Do you want your employees to like you? A better question is “what manager doesn’t want his or her employees’ admiration?” Thankfully, luck has nothing to do with whether or not your workers esteem you. Getting respect from those you supervise can be achieved by taking specific actions that are not manipulative, but intentionally caring.
10 Ways to Make Your Employees Like You in 2017
The start of the New Year has supervisors everywhere setting team goals. In the midst of this, those in management positions should not neglect to set personal goals as well. Is one of your personal goals to get your employees to like you more? There is nothing shallow about this. Frankly, your being more popular with employees is in both your and their best interest.
It’s frustrating, to say the least, to feel misunderstood and disliked by others – especially your employees. And, it affects your workers as negatively as it does you. Change your employees’ opinions of you by…
- Saying “good morning” and “good evening.”
- Treating them the way you wish your supervisors treated you.
- Giving them additional training in areas that need improvement, as well as in subjects that interest them.
- Always pointing out when they have done a job well. According to Paul Petrone, Marketing Manager at LinkedIn, Fortune 500 Company Quintiles “reduced turnover by 50 percent…by doing a better job of telling their employees ‘good job.’”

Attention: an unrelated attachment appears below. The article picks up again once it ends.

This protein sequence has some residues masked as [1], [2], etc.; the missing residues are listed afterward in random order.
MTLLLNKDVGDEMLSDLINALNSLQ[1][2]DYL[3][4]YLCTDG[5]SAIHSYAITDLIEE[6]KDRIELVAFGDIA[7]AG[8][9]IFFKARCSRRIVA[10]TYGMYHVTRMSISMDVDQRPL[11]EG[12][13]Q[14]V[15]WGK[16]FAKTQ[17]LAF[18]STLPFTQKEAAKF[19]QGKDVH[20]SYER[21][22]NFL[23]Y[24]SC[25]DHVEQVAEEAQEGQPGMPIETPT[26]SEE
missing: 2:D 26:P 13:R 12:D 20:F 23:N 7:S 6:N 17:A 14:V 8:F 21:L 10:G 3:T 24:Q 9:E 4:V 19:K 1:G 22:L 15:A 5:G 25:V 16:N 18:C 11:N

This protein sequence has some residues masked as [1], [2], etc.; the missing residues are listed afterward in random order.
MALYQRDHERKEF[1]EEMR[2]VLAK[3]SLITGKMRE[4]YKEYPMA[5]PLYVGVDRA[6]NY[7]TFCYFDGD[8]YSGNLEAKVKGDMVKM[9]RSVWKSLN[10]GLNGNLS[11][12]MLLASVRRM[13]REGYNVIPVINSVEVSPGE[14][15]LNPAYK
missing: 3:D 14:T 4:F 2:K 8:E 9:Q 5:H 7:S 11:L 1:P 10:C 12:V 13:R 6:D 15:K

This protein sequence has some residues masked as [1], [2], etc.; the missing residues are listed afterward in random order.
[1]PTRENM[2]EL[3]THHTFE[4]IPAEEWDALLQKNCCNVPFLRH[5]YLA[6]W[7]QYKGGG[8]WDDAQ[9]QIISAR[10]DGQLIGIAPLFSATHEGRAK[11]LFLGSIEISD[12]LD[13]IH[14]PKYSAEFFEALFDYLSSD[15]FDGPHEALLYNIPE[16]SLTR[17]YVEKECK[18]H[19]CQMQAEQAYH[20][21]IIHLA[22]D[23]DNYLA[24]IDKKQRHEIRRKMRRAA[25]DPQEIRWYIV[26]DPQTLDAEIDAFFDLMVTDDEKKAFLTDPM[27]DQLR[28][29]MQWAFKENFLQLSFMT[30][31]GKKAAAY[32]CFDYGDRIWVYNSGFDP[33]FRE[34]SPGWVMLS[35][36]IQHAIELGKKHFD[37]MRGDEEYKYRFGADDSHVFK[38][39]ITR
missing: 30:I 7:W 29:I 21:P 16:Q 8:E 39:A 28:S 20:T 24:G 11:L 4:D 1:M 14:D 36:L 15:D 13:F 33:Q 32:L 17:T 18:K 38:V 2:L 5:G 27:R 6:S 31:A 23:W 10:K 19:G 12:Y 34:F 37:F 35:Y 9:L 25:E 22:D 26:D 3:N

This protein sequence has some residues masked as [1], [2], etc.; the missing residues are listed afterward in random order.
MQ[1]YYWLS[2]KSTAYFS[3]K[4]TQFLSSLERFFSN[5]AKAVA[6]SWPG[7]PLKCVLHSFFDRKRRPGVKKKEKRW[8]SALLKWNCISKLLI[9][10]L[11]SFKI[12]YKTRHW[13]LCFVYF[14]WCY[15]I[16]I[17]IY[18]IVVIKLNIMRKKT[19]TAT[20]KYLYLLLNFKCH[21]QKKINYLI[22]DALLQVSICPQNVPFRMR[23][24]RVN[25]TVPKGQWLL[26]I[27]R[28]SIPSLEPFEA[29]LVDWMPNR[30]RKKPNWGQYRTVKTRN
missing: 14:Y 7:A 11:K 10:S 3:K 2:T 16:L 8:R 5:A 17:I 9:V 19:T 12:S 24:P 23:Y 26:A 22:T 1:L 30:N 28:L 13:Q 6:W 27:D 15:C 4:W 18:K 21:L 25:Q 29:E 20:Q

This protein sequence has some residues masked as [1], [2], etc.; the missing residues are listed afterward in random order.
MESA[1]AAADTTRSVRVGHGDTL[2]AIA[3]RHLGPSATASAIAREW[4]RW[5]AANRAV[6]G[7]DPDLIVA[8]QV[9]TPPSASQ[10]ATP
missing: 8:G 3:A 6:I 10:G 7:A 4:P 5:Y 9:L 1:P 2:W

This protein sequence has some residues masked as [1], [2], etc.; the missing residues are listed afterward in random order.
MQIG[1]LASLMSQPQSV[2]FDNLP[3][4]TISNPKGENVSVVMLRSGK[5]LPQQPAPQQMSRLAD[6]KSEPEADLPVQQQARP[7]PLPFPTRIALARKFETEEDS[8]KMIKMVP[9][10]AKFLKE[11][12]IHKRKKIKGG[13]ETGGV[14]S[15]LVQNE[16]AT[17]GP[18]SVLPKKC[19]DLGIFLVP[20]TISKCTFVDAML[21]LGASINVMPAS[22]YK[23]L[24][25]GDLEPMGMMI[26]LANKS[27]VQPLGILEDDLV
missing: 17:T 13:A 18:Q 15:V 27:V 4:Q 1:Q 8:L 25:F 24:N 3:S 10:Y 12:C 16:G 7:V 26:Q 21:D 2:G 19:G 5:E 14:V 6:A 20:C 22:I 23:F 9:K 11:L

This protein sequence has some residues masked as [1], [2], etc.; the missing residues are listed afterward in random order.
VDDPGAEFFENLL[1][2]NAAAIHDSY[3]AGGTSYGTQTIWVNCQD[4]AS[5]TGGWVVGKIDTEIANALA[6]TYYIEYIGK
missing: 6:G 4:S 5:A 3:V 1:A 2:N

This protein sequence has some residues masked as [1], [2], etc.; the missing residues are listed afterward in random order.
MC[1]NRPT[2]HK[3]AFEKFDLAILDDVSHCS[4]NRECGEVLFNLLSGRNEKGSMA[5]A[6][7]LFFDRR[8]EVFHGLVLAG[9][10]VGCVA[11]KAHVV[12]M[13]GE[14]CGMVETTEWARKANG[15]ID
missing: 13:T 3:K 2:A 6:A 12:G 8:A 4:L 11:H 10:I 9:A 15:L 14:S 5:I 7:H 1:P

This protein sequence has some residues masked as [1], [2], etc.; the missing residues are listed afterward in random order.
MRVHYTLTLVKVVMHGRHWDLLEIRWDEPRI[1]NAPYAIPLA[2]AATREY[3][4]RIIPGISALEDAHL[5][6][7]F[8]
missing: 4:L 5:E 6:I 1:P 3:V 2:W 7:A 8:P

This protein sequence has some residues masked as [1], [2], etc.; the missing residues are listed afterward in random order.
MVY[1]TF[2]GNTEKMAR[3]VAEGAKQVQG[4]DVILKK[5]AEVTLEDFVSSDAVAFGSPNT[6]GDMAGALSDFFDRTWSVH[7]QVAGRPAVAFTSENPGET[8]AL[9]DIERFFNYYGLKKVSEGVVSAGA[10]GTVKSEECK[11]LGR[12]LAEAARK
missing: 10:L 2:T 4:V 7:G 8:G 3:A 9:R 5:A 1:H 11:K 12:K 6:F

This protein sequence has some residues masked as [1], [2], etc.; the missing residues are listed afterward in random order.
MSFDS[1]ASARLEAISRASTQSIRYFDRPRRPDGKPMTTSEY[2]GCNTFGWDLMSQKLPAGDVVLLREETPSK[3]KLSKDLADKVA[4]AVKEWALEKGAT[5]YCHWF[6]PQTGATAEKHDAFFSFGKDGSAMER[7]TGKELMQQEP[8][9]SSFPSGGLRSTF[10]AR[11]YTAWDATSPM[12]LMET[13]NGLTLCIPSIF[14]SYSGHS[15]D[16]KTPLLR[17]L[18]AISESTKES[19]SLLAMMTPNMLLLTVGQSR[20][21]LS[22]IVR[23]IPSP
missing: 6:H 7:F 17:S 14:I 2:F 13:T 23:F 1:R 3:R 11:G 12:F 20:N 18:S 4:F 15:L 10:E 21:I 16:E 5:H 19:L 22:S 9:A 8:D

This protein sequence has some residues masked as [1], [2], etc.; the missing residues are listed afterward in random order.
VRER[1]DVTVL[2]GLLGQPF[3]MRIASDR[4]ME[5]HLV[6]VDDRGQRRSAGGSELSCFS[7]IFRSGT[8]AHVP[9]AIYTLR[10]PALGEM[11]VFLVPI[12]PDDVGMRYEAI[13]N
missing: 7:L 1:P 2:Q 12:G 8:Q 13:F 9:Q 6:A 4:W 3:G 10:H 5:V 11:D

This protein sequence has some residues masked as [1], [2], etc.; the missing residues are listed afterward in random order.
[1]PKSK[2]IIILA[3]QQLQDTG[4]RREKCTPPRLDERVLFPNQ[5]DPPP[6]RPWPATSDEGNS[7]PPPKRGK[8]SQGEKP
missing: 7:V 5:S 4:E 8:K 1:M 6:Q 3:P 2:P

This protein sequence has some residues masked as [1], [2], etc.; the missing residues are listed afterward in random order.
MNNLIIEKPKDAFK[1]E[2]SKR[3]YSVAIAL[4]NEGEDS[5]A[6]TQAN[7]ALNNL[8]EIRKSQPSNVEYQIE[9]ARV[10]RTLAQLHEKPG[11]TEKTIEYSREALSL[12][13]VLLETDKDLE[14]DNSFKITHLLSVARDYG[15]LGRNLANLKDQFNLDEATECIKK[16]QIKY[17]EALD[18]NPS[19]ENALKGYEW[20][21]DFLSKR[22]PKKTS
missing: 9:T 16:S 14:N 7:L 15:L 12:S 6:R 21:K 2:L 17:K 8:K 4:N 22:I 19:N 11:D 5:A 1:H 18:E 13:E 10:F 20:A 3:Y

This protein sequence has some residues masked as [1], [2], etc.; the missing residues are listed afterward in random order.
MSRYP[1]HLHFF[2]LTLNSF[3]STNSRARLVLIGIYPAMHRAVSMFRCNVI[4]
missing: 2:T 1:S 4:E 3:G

- Acknowledging when they have taken risks, and letting them know that risk-taking is encouraged.
- Listening closely and maintaining eye contact with them during conversation.
- Learning their spouses’ and childrens’ names. This may earn you your workers’ admiration quicker than anything.
- Not letting them walk all over you. Instead, make it clear that you aren’t afraid of saying no to them and taking action when it’s needed. Employees respect and like managers better when they are kind as well as strong.
- Making small gestures that express great care. For example, Forbes’ staff member Jacqueline Smith wrote, “Leaving someone a handwritten note of congratulations after a promotion or major milestone can be very memorable. Taking time before starting any interaction to ask ‘How are you?’ and genuinely showing interest in the answer can also be effective.”
- Smiling more often. Don’t be fake by any means (employees will see right through it), but make an effort to be friendly. This makes all the difference in the way workers perceive and feel about you.
Good people are too often categorized as “horrible bosses.” This need not ever be the case for you. If you’ve struggled with employees disliking you, 2017 is your year to turn things around by making changes that are as simple as they are profound.
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